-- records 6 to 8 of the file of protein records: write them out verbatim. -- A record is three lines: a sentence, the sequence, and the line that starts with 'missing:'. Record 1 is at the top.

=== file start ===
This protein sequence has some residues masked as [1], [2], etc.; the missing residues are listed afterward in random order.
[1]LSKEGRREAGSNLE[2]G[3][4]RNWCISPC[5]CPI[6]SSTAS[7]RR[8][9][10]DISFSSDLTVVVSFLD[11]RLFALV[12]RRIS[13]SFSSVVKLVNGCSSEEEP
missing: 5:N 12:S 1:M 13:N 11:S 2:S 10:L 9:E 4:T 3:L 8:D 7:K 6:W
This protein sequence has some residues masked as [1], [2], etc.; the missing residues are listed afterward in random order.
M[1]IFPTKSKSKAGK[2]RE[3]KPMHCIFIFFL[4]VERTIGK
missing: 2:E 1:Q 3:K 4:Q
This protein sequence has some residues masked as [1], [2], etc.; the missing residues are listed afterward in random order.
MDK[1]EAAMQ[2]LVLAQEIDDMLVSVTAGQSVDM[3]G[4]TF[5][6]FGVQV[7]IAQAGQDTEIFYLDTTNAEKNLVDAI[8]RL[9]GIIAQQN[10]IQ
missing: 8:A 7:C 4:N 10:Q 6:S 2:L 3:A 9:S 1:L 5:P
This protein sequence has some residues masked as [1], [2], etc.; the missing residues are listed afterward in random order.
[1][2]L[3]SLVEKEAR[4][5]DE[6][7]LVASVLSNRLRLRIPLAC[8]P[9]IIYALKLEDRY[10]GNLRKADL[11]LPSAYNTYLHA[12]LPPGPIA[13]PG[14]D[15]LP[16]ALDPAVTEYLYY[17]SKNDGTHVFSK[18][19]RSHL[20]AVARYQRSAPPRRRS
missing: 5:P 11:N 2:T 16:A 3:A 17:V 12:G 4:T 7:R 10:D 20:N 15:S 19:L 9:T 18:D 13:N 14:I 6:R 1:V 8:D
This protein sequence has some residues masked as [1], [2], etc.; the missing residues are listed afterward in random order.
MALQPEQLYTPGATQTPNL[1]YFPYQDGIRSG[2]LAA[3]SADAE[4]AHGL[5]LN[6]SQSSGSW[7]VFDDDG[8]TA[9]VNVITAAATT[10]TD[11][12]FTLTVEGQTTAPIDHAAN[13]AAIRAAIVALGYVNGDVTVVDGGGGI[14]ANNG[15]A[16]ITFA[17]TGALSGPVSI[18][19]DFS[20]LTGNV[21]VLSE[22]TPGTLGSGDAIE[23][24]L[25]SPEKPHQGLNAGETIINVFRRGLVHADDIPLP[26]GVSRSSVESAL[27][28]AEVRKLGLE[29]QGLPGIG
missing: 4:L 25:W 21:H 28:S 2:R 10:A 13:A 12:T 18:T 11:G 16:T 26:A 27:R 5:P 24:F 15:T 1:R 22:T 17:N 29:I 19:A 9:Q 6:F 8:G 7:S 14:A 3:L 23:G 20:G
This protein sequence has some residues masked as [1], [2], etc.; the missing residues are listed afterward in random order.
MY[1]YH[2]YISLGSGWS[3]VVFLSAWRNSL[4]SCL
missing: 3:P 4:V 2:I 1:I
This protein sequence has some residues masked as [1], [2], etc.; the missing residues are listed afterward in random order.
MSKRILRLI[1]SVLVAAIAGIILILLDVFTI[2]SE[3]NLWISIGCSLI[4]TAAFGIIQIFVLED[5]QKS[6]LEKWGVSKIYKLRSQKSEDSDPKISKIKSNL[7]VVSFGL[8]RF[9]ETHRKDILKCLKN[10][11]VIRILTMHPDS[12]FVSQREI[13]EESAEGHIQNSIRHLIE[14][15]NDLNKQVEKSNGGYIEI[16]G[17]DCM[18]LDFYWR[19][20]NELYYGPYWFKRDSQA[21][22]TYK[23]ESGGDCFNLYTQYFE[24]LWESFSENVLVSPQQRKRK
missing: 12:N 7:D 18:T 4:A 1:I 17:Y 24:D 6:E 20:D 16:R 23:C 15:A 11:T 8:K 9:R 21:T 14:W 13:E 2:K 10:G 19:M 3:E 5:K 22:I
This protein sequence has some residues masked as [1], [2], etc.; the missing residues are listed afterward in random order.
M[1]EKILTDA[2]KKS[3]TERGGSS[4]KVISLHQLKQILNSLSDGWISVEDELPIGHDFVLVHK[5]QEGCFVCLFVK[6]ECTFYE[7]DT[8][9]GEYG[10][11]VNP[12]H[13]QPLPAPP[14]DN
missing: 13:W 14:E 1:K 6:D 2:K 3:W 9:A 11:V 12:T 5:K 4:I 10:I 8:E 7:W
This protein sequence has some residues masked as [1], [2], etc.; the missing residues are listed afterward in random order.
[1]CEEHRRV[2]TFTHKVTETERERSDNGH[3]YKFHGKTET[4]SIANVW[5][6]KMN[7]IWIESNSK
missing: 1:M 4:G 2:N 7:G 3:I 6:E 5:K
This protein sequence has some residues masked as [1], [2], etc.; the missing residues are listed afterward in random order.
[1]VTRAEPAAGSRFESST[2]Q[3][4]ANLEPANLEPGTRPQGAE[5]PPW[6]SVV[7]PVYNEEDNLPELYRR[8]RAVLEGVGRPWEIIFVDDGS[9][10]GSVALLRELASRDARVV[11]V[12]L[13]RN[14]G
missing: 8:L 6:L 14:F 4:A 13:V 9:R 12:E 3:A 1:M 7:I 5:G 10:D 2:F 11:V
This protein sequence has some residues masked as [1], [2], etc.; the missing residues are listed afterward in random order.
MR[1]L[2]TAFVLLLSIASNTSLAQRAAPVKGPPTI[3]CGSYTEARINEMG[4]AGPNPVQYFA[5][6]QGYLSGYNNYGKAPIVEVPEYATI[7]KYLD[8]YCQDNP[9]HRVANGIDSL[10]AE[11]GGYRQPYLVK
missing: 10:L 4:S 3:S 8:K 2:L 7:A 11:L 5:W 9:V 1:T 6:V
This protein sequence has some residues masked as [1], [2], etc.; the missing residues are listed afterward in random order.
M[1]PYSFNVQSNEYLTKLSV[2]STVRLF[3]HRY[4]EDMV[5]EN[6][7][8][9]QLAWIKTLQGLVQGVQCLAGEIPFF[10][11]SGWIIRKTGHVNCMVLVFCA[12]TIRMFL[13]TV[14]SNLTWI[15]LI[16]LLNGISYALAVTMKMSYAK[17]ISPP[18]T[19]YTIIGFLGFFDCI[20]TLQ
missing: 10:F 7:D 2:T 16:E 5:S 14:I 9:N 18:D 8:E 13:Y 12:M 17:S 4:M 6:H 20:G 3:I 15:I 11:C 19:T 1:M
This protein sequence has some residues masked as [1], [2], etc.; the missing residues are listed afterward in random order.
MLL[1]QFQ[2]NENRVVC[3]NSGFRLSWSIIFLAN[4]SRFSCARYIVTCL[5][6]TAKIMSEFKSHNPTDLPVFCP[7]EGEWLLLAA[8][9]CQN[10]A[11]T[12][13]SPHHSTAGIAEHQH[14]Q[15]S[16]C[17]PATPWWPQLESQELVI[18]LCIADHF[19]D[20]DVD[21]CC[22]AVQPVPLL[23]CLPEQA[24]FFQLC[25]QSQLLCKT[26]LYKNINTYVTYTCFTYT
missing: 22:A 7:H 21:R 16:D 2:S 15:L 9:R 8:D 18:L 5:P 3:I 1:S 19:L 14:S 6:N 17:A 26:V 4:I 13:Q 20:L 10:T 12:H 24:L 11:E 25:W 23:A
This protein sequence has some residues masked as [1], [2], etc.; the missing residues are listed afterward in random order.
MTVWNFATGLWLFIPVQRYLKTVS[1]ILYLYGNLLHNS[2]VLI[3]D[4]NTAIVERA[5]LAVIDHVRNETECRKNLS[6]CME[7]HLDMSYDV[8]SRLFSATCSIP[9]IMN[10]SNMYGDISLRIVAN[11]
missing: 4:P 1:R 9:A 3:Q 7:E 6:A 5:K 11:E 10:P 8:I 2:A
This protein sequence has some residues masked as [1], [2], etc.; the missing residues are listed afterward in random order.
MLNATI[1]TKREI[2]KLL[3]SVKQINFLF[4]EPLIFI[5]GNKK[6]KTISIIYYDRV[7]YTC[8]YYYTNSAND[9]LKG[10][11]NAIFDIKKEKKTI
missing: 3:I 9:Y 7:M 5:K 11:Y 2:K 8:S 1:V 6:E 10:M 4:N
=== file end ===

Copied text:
This protein sequence has some residues masked as [1], [2], etc.; the missing residues are listed afterward in random order.
MY[1]YH[2]YISLGSGWS[3]VVFLSAWRNSL[4]SCL
missing: 3:P 4:V 2:I 1:I
This protein sequence has some residues masked as [1], [2], etc.; the missing residues are listed afterward in random order.
MSKRILRLI[1]SVLVAAIAGIILILLDVFTI[2]SE[3]NLWISIGCSLI[4]TAAFGIIQIFVLED[5]QKS[6]LEKWGVSKIYKLRSQKSEDSDPKISKIKSNL[7]VVSFGL[8]RF[9]ETHRKDILKCLKN[10][11]VIRILTMHPDS[12]FVSQREI[13]EESAEGHIQNSIRHLIE[14][15]NDLNKQVEKSNGGYIEI[16]G[17]DCM[18]LDFYWR[19][20]NELYYGPYWFKRDSQA[21][22]TYK[23]ESGGDCFNLYTQYFE[24]LWESFSENVLVSPQQRKRK
missing: 12:N 7:D 18:T 4:A 1:I 17:Y 24:D 6:E 20:D 16:R 23:C 15:A 11:T 8:K 9:R 21:T 14:W 13:E 2:K 10:G 19:M 3:E 5:K 22:I
This protein sequence has some residues masked as [1], [2], etc.; the missing residues are listed afterward in random order.
M[1]EKILTDA[2]KKS[3]TERGGSS[4]KVISLHQLKQILNSLSDGWISVEDELPIGHDFVLVHK[5]QEGCFVCLFVK[6]ECTFYE[7]DT[8][9]GEYG[10][11]VNP[12]H[13]QPLPAPP[14]DN
missing: 13:W 14:E 1:K 6:D 2:K 3:W 9:A 11:V 12:T 5:K 4:I 10:I 8:E 7:W